Reckless hauled recoilless rifles and ammunition up steep hills for...

Reckless hauled recoilless rifles and ammunition up steep hills for the Americans during the Korean War. She is the subject of Tom Clavin's new book, "Reckless: The Racehorse Who Became a Marine Corps Hero" (NAL Caliber, August 2014). Credit: Marine Corps History Division

RECKLESS: The Racehorse Who Became a Marine Hero, by Tom Clavin. NAL Caliber, 308 pp., $28.95.

By the middle of the 20th century, the cavalry charge was a thing of the past, but four-legged, equine fighters didn't completely vanish from combat. One even rose to the rank of staff sergeant -- and it wasn't a he. She was a Mongolian filly named Reckless, and she went down in legend for her hard-charging bravery in the Korean War.

She was "America's own true warhorse," Sag Harbor author Tom Clavin writes in "Reckless: The Racehorse Who Became a Marine Corps Hero." The horse earned her stripes in fierce fighting, hauling heavy shells up steep hills and rocky terrain for the famed Fifth Regiment. Her job: keeping units armed with the recoilless rifle, a bazooka-like weapon that could inflict heavy damage on the enemy, fed with a constant supply of ammunition. It was a job a horse could do better than a soldier.

The idea came from 2nd Lt. Eric Pedersen, "a slender, beetle-browed man" who "resembled a professor more than a warrior." Perhaps an eccentric notion, but Pedersen was vindicated by Reckless' performance under fire.

Pedersen paid $250 for her at a Seoul racetrack. Born Ah-Chim-Hai ("Flame in the Morning"), sorrel in color and sporting three distinctive white "socks" on her legs, she had survived the outbreak of war, tended to by a loving family that had also endured the harshness of Japanese occupation during World War II. Though it was a poignant parting, Flame, soon renamed "Reckless" (after the nickname for a recoilless rifle), was in good hands with Pedersen. His fellow soldiers embraced her as one of their own.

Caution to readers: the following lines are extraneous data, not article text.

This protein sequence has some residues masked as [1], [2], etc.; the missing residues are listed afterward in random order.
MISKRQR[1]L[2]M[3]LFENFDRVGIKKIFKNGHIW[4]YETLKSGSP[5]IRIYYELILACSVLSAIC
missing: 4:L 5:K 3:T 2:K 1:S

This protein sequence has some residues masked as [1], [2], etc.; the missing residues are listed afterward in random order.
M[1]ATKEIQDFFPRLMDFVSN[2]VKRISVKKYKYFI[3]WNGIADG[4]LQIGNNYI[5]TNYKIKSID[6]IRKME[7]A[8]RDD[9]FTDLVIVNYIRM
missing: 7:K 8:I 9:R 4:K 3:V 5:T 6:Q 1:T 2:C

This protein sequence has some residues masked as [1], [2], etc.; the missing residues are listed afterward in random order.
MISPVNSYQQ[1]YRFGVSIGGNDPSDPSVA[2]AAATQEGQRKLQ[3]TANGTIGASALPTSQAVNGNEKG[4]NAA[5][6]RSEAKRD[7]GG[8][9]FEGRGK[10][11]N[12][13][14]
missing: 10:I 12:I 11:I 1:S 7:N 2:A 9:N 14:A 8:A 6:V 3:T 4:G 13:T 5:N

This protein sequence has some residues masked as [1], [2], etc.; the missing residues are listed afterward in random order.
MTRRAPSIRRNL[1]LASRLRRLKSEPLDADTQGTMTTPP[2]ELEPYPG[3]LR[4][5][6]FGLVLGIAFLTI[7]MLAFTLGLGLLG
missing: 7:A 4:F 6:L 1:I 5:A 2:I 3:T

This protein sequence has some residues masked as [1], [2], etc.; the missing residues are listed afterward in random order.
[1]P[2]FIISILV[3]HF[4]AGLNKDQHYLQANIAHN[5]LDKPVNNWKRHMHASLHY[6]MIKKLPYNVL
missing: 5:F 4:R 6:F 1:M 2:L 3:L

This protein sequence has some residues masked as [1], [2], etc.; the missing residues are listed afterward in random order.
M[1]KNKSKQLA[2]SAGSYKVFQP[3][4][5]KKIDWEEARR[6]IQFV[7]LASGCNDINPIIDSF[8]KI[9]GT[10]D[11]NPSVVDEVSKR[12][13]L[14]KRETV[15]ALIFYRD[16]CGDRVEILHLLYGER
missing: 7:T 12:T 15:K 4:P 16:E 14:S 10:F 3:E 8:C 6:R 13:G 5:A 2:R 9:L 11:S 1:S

Clavin is passionate about his subject but is often prone to cornball writing straight out of a B-movie. ("The Communists would have weighty leverage at the Panmunjom truce talks -- pretty much game over for the allies." ) Clavin also goes heavy on the historical context and military details -- so much so that Reckless sometimes disappears for stretches at a time.

Clavin's book works best when he recounts Reckless' battlefield heroics. (She also had quite a personality -- "sometimes she forgot she was a horse," recalled one officer.) Though the Korean War ended in a stalemate, the fighting was harsh and horrific as the Marines and the Chinese Army, North Korea's ally, fought bitterlyfor desolate bits of hill and ravine. In one battle, Reckless walked 20 miles and hauled 3,500 pounds of shells. In another, she hauled a wounded Marine away from the fighting; she worked, relentlessly without complaint, even when she was wounded by shrapnel. This was a horse as tough as any Marine, a special veteran of America's forgotten war.

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